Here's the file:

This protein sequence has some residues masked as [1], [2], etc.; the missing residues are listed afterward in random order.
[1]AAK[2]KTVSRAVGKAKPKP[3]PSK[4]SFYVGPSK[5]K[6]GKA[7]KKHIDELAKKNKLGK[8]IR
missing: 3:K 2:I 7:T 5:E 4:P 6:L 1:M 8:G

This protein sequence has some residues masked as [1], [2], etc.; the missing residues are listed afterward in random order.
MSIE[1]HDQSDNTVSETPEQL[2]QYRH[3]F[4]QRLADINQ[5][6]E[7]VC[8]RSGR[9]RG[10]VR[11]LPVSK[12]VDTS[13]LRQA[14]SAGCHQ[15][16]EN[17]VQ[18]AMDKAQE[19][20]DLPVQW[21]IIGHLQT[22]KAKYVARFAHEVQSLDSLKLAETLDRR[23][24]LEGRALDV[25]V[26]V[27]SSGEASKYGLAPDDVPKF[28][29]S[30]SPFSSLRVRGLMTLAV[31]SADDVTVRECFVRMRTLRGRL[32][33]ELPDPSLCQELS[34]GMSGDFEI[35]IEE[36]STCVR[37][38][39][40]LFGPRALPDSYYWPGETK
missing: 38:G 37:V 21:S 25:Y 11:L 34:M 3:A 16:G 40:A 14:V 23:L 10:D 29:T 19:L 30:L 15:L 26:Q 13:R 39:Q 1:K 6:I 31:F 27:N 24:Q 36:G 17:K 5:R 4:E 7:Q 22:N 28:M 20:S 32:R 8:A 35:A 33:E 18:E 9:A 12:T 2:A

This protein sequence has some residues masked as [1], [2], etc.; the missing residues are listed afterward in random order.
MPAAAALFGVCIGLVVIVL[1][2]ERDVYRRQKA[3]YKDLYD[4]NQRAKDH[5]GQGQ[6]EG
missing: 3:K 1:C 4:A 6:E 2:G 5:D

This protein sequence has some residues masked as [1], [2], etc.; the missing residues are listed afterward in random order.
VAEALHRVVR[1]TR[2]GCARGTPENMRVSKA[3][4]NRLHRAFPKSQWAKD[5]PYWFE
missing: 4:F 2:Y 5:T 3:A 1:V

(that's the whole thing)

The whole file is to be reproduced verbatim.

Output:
This protein sequence has some residues masked as [1], [2], etc.; the missing residues are listed afterward in random order.
[1]AAK[2]KTVSRAVGKAKPKP[3]PSK[4]SFYVGPSK[5]K[6]GKA[7]KKHIDELAKKNKLGK[8]IR
missing: 3:K 2:I 7:T 5:E 4:P 6:L 1:M 8:G

This protein sequence has some residues masked as [1], [2], etc.; the missing residues are listed afterward in random order.
MSIE[1]HDQSDNTVSETPEQL[2]QYRH[3]F[4]QRLADINQ[5][6]E[7]VC[8]RSGR[9]RG[10]VR[11]LPVSK[12]VDTS[13]LRQA[14]SAGCHQ[15][16]EN[17]VQ[18]AMDKAQE[19][20]DLPVQW[21]IIGHLQT[22]KAKYVARFAHEVQSLDSLKLAETLDRR[23][24]LEGRALDV[25]V[26]V[27]SSGEASKYGLAPDDVPKF[28][29]S[30]SPFSSLRVRGLMTLAV[31]SADDVTVRECFVRMRTLRGRL[32][33]ELPDPSLCQELS[34]GMSGDFEI[35]IEE[36]STCVR[37][38][39][40]LFGPRALPDSYYWPGETK
missing: 38:G 37:V 21:S 25:Y 11:L 34:M 3:A 16:G 40:A 14:V 23:L 10:D 29:T 19:L 30:L 15:L 26:Q 13:R 39:Q 1:K 6:I 31:F 27:N 24:Q 36:G 17:K 5:R 4:E 7:Q 22:N 28:M 20:S 32:R 8:A 35:A 33:E 18:E 9:A 12:T 2:A

This protein sequence has some residues masked as [1], [2], etc.; the missing residues are listed afterward in random order.
MPAAAALFGVCIGLVVIVL[1][2]ERDVYRRQKA[3]YKDLYD[4]NQRAKDH[5]GQGQ[6]EG
missing: 3:K 1:C 4:A 6:E 2:G 5:D

This protein sequence has some residues masked as [1], [2], etc.; the missing residues are listed afterward in random order.
VAEALHRVVR[1]TR[2]GCARGTPENMRVSKA[3][4]NRLHRAFPKSQWAKD[5]PYWFE
missing: 4:F 2:Y 5:T 3:A 1:V